Customer Service | Help | FAQ | PEP-Easy | Report a Data Error | About
:
Login
Tip: To use the Information icon…

PEP-Web Tip of the Day

The Information icon  (an i in a circle) will give you valuable information about PEP Web data and features. You can find it besides a PEP Web feature and the author’s name in every journal article. Simply move the mouse pointer over the icon and click on it for the information to appear.

For the complete list of tips, see PEP-Web Tips on the PEP-Web support page.

Haynal, A. (1992). Introduction to The Correspondence of Sigmund Freud and Sandor Ferenczi, Volume 1. The Correspondence of Sigmund Freud and Sándor Ferenczi Volume 1, 1908-1914, xvii-xxxv.
    

Haynal, A. (1992). Introduction to The Correspondence of Sigmund Freud and Sandor Ferenczi, Volume 1. The Correspondence of Sigmund Freud and Sándor Ferenczi Volume 1, 1908-1914, xvii-xxxv

Introduction to The Correspondence of Sigmund Freud and Sandor Ferenczi, Volume 1 Book Information Previous Up Next

André Haynal

Translated by:
Maria Louise Ascher

Before we Survey the eventful history of these letters, which are being published here for the first time, the people who played major roles should be introduced. Let me begin with the individuals who devoted their time and attention to this correspondence, and then present the two writers themselves.

Elma, the elder daughter of Sándor Ferenczi's wife, Gizella (she was the child of her mother's first marriage, to Géza Pálos), married an American named Hervé Laurvik. This union lasted only briefly, but it gave Elma American citizenship and enabled her to spend the years during the Second World War working at the U.S. embassy in Bern. After the war she persuaded her mother, now widowed, to move to Bern. At that time Anna Freud, who had accompanied her father into exile, was the director of the Hampstead Clinic in London. She worked jointly with Gizella as the representative of the Freud family's interests.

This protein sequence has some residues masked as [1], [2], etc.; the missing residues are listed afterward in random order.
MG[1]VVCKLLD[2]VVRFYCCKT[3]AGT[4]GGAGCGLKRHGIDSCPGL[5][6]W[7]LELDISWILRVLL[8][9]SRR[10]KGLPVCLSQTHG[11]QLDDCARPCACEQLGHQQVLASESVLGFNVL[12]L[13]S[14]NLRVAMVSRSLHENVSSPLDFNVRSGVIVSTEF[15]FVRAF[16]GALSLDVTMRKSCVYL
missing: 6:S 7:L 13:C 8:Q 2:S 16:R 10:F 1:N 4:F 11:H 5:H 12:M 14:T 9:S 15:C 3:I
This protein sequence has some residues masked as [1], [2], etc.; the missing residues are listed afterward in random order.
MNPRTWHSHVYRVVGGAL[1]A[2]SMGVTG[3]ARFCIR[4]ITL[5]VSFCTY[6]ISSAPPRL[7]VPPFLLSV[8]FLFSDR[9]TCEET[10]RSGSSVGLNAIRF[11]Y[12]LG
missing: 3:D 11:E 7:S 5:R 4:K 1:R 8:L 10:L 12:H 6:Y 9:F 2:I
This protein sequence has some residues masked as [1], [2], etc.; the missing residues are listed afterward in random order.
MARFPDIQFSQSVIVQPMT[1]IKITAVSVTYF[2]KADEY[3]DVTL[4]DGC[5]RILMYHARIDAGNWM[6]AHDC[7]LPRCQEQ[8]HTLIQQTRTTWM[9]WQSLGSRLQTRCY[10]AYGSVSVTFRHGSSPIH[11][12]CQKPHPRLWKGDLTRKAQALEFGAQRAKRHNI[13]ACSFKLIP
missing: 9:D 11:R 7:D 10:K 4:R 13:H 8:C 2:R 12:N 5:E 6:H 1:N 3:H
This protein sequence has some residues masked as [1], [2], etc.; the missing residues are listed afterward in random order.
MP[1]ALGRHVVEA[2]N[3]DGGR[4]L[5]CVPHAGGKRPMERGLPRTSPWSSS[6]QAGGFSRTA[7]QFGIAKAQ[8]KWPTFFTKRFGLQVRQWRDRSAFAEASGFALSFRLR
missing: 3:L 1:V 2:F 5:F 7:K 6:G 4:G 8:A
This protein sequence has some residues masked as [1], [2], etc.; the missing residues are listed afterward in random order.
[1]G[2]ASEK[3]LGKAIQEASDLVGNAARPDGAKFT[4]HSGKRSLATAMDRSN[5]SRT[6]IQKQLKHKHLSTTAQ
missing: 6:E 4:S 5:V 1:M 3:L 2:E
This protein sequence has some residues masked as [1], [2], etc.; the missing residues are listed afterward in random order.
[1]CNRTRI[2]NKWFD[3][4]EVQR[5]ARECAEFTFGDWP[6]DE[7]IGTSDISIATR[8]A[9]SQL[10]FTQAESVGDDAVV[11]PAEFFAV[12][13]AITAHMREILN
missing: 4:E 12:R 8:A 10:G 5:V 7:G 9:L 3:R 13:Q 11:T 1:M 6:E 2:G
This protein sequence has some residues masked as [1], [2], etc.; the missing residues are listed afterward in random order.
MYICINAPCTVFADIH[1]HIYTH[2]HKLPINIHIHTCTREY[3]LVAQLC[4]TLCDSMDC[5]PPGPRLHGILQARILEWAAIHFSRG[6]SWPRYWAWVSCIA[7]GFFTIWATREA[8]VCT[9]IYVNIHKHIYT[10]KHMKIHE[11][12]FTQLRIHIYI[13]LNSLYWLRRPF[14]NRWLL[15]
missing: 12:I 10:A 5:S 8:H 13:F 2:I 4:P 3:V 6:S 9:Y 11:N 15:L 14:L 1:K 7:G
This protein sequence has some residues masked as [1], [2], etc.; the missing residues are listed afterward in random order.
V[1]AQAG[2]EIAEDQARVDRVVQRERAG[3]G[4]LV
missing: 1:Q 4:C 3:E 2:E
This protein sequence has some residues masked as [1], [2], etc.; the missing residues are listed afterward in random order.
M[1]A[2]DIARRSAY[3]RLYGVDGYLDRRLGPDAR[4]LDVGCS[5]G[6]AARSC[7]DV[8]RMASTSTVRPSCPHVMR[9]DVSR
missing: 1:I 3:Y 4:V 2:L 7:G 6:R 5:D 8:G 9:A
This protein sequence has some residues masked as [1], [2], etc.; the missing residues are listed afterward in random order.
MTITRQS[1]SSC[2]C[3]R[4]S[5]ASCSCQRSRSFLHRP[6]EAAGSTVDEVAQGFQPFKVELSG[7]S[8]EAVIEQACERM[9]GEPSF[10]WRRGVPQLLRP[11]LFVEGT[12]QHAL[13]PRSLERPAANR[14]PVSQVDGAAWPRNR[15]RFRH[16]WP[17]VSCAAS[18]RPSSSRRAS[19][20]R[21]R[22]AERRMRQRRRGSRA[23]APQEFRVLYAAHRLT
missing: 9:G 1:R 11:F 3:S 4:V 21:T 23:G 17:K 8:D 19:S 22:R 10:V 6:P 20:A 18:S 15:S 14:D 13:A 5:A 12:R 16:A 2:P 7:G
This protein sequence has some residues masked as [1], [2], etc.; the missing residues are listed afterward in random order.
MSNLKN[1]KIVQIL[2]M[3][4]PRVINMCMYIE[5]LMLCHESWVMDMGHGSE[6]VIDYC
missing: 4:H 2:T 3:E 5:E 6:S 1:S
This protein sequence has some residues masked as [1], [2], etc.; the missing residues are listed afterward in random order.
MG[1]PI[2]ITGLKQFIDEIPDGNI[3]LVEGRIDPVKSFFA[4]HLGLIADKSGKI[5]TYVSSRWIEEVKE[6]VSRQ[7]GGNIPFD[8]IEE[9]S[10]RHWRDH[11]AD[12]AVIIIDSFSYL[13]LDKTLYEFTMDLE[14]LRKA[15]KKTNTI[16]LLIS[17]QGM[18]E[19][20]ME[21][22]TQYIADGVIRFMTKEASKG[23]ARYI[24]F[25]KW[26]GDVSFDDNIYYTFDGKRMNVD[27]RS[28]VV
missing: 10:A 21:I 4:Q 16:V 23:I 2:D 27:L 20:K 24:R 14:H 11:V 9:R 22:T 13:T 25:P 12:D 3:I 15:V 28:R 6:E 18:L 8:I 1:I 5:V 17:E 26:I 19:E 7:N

Michael Balint, a psychoanalyst originally from Budapest, and Sándor Ferenczi's most faithful and original disciple, emigrated to London in 1939. He brought with him the theories elaborated by the Budapest school, blended with his own ideas, and he strove to strengthen the reputation of his teacher, whose significance was at that time largely underrated.1

Sándor Ferenczi came from a family of Polish Jews who had emigrated to Hungary. His father, filled with enthusiasm for the liberal, progressivist, and nationalist revolution of 1848, had joined the insurgents and later, in 1879, had Magyarized his name from Fraenkel to Ferenczi.

[This is a summary or excerpt from the full text of the book or article. The full text of the document is available to subscribers.]

Copyright © 2019, Psychoanalytic Electronic Publishing, ISSN 2472-6982 Customer Service | Help | FAQ | Download PEP Bibliography | Report a Data Error | About

WARNING! This text is printed for personal use. It is copyright to the journal in which it originally appeared. It is illegal to redistribute it in any form.